Venus is the second planet from the Sun, and the most like Earth in terms of its mass (80% Earth’s) and size (95% Earth’s). In almost every other aspect it is radically different. It has a thick, carbon dioxide atmosphere, little water, a weak magnetic field, and a surface temperature of 740 K (860 F, 460 C). Despite this radical difference, early Venus was a wet world much like early Earth. We know from the levels of hydrogen and deuterium in Venus’ atmosphere that it too had a wet past. But somehow Venus and Earth diverged.
In 1801 a new planet was discovered in our solar system. Just twenty years earlier the planet Uranus was discovered beyond the orbit of Saturn, and was the first planet discovered since the dawn of civilization. This new planet was named after the Roman goddess of agriculture, Ceres.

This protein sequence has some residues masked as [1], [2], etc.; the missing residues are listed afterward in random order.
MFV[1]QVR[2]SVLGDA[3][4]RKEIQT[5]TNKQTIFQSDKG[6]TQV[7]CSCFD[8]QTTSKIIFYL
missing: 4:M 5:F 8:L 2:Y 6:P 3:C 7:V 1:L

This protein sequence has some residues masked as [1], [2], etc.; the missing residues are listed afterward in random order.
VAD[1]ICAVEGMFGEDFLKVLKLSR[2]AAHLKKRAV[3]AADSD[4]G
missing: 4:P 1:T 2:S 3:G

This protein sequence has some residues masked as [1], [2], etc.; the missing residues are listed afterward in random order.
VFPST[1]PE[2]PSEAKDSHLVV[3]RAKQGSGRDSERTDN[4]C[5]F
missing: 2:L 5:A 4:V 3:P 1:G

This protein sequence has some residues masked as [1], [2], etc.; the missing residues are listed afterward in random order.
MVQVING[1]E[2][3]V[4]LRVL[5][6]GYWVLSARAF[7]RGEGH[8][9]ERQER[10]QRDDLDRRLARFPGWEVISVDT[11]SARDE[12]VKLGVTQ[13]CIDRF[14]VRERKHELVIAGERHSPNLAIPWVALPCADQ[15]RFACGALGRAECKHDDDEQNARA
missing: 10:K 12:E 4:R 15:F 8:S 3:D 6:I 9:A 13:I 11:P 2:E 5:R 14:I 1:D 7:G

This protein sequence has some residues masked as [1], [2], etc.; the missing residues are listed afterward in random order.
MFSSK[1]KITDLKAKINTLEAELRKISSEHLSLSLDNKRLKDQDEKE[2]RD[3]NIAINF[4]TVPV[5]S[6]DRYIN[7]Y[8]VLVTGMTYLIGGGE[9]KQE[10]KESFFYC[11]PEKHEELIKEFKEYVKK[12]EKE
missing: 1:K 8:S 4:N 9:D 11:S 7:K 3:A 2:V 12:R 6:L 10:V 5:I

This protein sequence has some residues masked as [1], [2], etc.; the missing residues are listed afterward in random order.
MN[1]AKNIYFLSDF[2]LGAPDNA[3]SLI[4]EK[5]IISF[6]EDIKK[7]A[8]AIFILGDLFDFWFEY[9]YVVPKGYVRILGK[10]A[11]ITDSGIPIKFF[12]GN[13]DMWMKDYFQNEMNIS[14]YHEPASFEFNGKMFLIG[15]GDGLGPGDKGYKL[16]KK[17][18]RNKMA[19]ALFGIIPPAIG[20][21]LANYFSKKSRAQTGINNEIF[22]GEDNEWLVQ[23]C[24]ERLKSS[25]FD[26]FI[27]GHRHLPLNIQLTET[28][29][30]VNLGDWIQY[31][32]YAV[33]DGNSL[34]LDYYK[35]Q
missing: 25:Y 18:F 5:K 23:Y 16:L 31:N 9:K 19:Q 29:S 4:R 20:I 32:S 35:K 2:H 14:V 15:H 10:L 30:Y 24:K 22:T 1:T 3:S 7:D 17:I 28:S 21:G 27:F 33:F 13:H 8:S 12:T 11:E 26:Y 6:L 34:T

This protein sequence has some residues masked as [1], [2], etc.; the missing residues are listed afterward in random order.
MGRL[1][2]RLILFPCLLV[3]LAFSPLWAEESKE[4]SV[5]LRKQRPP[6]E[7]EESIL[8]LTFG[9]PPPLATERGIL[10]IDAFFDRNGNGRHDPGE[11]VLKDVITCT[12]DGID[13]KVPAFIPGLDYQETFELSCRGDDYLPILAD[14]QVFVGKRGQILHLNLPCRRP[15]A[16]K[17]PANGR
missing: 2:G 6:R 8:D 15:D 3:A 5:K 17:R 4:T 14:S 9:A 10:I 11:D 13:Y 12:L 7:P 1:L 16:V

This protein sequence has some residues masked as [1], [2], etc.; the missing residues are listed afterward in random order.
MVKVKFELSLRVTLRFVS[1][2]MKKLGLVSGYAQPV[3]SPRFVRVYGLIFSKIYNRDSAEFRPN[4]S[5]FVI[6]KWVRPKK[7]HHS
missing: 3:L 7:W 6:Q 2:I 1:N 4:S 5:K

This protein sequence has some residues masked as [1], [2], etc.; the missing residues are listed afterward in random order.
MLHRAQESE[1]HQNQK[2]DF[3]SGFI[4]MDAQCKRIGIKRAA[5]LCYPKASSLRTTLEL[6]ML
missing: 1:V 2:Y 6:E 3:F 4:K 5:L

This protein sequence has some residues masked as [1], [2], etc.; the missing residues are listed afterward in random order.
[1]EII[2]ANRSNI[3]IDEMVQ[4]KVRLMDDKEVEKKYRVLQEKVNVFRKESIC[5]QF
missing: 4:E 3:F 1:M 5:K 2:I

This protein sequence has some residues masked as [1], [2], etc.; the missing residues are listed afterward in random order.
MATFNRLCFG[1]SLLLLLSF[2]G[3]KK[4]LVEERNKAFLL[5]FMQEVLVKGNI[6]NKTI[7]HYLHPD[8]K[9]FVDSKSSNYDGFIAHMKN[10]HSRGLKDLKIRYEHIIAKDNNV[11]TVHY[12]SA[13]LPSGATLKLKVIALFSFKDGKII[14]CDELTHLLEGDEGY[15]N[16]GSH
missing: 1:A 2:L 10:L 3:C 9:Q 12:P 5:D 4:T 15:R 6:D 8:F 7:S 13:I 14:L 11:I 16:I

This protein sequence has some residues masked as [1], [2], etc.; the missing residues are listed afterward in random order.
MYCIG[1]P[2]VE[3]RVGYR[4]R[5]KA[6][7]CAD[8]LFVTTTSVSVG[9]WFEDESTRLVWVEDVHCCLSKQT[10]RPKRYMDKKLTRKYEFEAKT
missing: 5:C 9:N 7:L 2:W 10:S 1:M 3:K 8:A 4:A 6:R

Mercury is the closest planet to the Sun. You might think that means it is also the hottest planet, but that award goes to Venus with its thick, heat-trapping atmosphere. Mercury can be listed as one of the hottest planets in the solar system, but also one of the coldest.
We know that the planets in our solar system migrated from their points of formation to their current positions. Just how that occurred is a bit of a mystery.
Water vapor has been discovered on Ceres. It is the first confirmation of water on a member of the asteroid belt.
Eventually, the stream of the solar wind slows down enough that the interstellar wind can push back, which creates a boundary known as the heliopause. Beyond the heliopause, the interstellar wind dominates. Beyond the heliopause is interstellar space.
Just how stable is the solar system against close encounters with stray planets? Pretty stable, and we can show that with a bit of computational physics.